For a promotion clash, our loss to Orient on Saturday started so slowly I thought it was a deliberate tactic from Michael Appleton. I thought he’d adopted the old ‘Rope-A-Dope‘ approach of wearing your opponent out by absorbing their energy and hitting them at pace late on. Afterwards Johnny Mullins put that one to bed saying that they had planned to start brightly, something Appleton confirmed. Maybe it was Orient playing the same game with us, in which case it really seemed to work.
Whatever the reason for our slow start, there’s no doubt that our home form is not up to much.
Last week When Saturday Comes celebrated its 30th birthday; a journey through hooliganism and European bans to the Premier League and billion pound TV deals. One piece of editorial tracks the game from its origins as a test of raw physical ability to what it is today; a statistics driven TV orientated sport based on technique and tactics. We might think of strong arm tactics of ‘anti-football’, but it was the English who thought the Scottish idea of passing the ball was effete anti-football in the early 1900s. Now passing is considered the only way to play the game.
It’s interesting then, that while we have an endless capacity to accept changes in the game, we still linger on the idea that home form is sacred.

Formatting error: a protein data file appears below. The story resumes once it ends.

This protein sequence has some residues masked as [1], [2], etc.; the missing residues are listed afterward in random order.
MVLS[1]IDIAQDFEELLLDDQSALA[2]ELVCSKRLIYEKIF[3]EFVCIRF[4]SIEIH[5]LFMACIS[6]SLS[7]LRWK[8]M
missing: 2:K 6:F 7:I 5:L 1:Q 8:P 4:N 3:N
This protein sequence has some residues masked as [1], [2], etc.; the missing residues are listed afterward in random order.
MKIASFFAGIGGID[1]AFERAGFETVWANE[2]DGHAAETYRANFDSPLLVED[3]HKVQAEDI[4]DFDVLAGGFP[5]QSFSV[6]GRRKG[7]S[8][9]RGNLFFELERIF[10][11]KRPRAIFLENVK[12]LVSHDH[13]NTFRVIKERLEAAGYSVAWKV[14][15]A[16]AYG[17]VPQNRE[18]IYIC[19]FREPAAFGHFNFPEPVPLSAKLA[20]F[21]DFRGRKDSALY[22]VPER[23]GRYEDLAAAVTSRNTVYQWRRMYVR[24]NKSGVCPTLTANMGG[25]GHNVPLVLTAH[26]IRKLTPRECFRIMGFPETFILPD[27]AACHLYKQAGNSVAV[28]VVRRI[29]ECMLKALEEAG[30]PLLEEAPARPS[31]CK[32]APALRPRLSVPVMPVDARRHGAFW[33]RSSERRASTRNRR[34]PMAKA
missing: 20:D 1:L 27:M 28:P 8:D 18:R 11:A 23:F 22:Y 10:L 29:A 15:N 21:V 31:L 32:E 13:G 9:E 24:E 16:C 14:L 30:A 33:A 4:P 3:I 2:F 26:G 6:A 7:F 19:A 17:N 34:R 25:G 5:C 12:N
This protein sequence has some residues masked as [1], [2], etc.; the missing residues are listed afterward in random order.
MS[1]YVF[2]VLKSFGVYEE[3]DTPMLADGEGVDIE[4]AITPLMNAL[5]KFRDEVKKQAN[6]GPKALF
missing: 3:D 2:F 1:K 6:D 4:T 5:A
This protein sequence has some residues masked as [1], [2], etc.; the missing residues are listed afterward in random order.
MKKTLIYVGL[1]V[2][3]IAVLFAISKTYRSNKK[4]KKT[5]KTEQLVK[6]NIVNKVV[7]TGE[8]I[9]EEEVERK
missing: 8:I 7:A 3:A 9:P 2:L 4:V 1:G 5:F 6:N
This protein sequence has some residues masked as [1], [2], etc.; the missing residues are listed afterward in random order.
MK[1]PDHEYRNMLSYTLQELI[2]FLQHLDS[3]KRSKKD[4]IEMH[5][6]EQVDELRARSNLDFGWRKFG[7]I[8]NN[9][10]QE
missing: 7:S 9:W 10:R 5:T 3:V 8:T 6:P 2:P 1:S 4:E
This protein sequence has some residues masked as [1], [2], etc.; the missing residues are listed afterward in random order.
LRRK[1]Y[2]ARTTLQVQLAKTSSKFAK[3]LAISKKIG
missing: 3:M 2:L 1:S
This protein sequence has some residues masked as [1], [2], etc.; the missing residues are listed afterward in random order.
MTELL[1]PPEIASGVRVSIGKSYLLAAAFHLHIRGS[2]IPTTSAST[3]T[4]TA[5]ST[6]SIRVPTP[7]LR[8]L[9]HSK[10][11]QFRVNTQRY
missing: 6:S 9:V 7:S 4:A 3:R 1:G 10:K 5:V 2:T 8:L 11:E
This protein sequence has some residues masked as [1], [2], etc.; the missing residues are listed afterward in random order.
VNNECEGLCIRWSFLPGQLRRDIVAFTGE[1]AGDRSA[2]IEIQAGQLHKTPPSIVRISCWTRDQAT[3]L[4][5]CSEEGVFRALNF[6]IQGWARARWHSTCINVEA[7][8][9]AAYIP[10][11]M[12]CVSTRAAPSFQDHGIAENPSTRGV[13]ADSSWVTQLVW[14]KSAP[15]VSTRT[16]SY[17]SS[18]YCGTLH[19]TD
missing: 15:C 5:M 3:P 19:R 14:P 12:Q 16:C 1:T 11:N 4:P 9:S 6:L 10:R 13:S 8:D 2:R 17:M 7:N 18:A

Making your stadium a fortress is an old cliche, but increasingly the idea of home advantage is being eroded. Eleven teams in League 2 have equal or better away form than home. Four more are one away win from joining that club.
Pitches are better, stadiums less intimidating, preparation has improved, travel and accommodation is better and cheaper, plus players are perfectly used to the idea of travelling; Kemar Roofe and Joe Skarz live miles from Oxford, so even our players are playing away to some extent. All the things that might once have provided an advantage to the home team no longer exist.
When Jim Smith was manager his formula for a title was win at home, draw away, but increasingly managers, like Michael Appleton, look at the season in blocks ignoring where the games are played.
But fans still stick to the idea that home form is important – understandable given that’s where they spend most of their money and time, but panics about our home results shouldn’t have the same impact that they used to. One Orient blogger applauded their win on Saturday, signing off that all Kevin Nolan needed to do was work out how to win at home. Sounds familiar?
Maybe we need to look at games as a series of two-legged ties. Averaging four points from each pair of games would give you the title in most years. We’ve taken four or more points from eight ‘ties’ so far. We’ve taken less than four on four occasions. In addition, there are two more games – Barnet and Wycombe – where we can’t pick up four points. That leaves us with eight fixtures in which we can pick up the magical four half of which just need a point. Northampton’s freakish form might be distorting things, but we are still in an excellent position.